Psychedelic mushrooms containing the hallucinogenic substance known as psilocybin are typically called “magic” mushrooms. While a lot of people have heard that term in the past, not many know exactly what it refers to or what the actual background and history of the use of these mushrooms might be.
The mushrooms themselves have been around for a long time, and people have learned about their properties since time immemorial. The ancients were fully aware of them, and some cultures have even developed mystical beliefs that the mushrooms could provide a gateway to spiritual enlightenment through processes like the Shaman journey or various other paths dependent on obtaining altered states of consciousness.
The History of Psychedelic Mushrooms
If we want to get technical, we can say that the term “psychedelic mushrooms” is typically used to depict any of the hundreds of species of mushrooms containing psilocybin. When digested, this substance can produce psychedelic effects and altered states of consciousness, when it’s present in a large enough dosage. They are commonly known as “shrooms” in most parts of North America. There are associated mushroom spore syringe that are offered today.
The history of psilocybin mushrooms dates back to prehistoric times, as researchers have actually found them depicted in prehistoric art from tens of thousands of years ago. More recently, the mushrooms have been used heavily by Native North and South American tribes on the American continent for healing and shamanic initiations. As the Europeans invaded America, however, missionaries have begun discouraging the practice due to the hallucinogenic effects it produced, associating it with negative beliefs.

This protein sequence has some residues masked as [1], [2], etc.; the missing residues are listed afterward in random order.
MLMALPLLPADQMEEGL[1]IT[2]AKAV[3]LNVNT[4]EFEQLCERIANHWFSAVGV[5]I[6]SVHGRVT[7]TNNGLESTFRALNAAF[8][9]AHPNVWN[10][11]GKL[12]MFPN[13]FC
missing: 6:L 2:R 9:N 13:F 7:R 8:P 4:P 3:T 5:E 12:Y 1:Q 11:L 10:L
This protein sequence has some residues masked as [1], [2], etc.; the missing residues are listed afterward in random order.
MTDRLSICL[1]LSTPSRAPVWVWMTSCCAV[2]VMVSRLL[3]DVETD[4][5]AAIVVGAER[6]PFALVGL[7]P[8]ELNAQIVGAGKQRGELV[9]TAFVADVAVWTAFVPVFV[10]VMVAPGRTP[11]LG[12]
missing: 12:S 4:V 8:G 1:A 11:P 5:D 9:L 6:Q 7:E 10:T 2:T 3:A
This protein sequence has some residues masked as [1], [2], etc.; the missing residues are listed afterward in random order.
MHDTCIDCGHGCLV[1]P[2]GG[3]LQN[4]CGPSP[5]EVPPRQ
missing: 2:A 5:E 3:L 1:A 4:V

The mushrooms are used to this day in various indigenous ceremonies in places like Mexico. In 1957, an expedition founded by the CIA has examined the use of psychedelic mushrooms in such ceremonies, and a year later, psilocybin was discovered by the illustrious Swiss chemist, Albert Hoffman, who was also responsible for discovering LSD. Magic mushrooms were then popularized in America over the next decade by various researchers and psychedelic gurus associated with the Flower Power movement.
There are two well-known species of magic mushrooms that are known in the Americas:
- Psilocybe semilanceata which is used to a prevalent extent in North America, and is the main species found in Europe as well.
- Psilocybe cubensis which is associated most often with South and Central America, including Cuba, Jamaica and Brazil.
Because of the long and complex history of psychedelic mushrooms, some cultures still use it traditionally in this day and age. However, as the use of the psychedelic mushrooms is discouraged by law enforcement in many parts of the world, their reputation hasn’t helped much in restoring them to their former glory.
Avoiding Mainstream Stereotypes
The history of magic mushrooms shows us that these beautiful gifts of nature have never truly been forgotten. Even though they are currently illegal in most places, many states are already beginning to decriminalize psilocybin, as researchers are rediscovering the mushrooms’ remarkable benefits.
By understanding the background of psychedelic mushrooms, we can better identify what their positive and negative traits are in order to counteract the many negative stereotypes that are associated with them today.